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Vincent van Gogh's life: Success or Failure?

By Gary McDonald

During Vincent's lifetime his critics declared him a failure. But one hundred and nine years after his death, modern society's love of his paintings and personal letters provide proof of the creative acceptance he was denied while he lived. Unlike the period in which they were created, these objects signify and represent the success van Gogh yearned to achieve.

During the Post-Romanticism period, criticism and turmoil permeate the arts, and seldom does an artist leave a paper trail of texts and visuals as brilliant and revealing as those from Vincent van Gogh. His letters give the reader insight into his life's story. They deliver the state of mind and spirit in which his art is produced, as well as a running commentary on his progress. They reveal his personal relationships and reinforce current psychological insight into van Gogh the man and the artist. His letters define his views on that which becomes the most important aspect of his entire life: his paintings.

In 1890, society viewed his suicidal self-inflicted gunshot wound as murder and dealt with his demise as though his last act on earth was a crime against society. He was buried without reasonable respect or ceremony in observance of their culture. In today's environment, suicide is viewed as the result of an illness treated unsuccessfully. Mental health conditions such as depression will affect 18% of Canadians at some point in their life; in 67% of those affected, medication is an effective treatment (Dr. Norman Endler). If van Gogh could have received this help, his life may have been prolonged. Of course he didn't; he died much too young, and quietly left an enormous legacy: his art and his letters. Given the worldwide acceptance of his work and genius, Post-Romanticism art-lovers have declared Vincent van Gogh's life an indisputable success. They purchase his paintings for enormous sums when they are infrequently placed on the market. In the case of van Gogh and other break-through artists, it takes the public decades to appreciate their artistic value and their genius. Wealthy art lovers pay millions of dollars for his paintings. Students of art and the humanities study his letters and paintings because of the impact they have made in the world of art; his life is the epitome of the thoughtful Post-Romanticism Artist at work.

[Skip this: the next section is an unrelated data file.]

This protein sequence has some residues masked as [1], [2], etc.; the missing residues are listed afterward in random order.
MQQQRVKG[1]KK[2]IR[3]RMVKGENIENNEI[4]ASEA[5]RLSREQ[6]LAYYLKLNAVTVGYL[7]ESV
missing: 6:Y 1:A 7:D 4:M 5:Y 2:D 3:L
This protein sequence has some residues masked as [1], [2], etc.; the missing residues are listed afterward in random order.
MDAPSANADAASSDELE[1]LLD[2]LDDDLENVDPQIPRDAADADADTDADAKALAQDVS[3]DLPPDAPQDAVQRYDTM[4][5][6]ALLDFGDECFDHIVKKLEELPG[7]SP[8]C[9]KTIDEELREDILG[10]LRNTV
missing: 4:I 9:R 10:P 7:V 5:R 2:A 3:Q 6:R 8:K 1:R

Is it possible that van Gogh knew of the eventual acceptance of his style and paintings? My guess is "no." In a letter to his younger brother Theo from London dated March 6, 1875 he writes, "Don't regret that your life is too easy, mine is rather easy too; I think that life is pretty long and that the time will arrive soon enough in which 'another shall gird thee and carry thee where thou wouldst not'" (Roskill 89). At this point in his life, van Gogh is studying for the Ministry and continually quotes the Bible and trusts his destiny to God. In another letter to Theo from Paris dated September 17, 1875 he writes, "A feeling, even a keen one for the beauties of Nature is not the same as a religious feeling, though I think these two stand in close relation to one another"(Roskill 91). Unlike many of the artists of his day and of the Romantic Period, he has a strong faith in God as well as the love of nature. He writes in the same letter, "Let us become rich in God..." van Gogh continues, "Let us ask that our part in life should be to become the poor in the kingdom of God, God's servants" (Roskill 91). These utterances indicate that his attachment to worldly possessions is slim, or non-existent, and that whatever he and his brother Theo will achieve will be through God's will. It is with these thoughts and his dependence on God for the future, that he fails to develop the interpersonal skills that are necessary for his success and acceptance. Vincent van Gogh continues his retreat from society.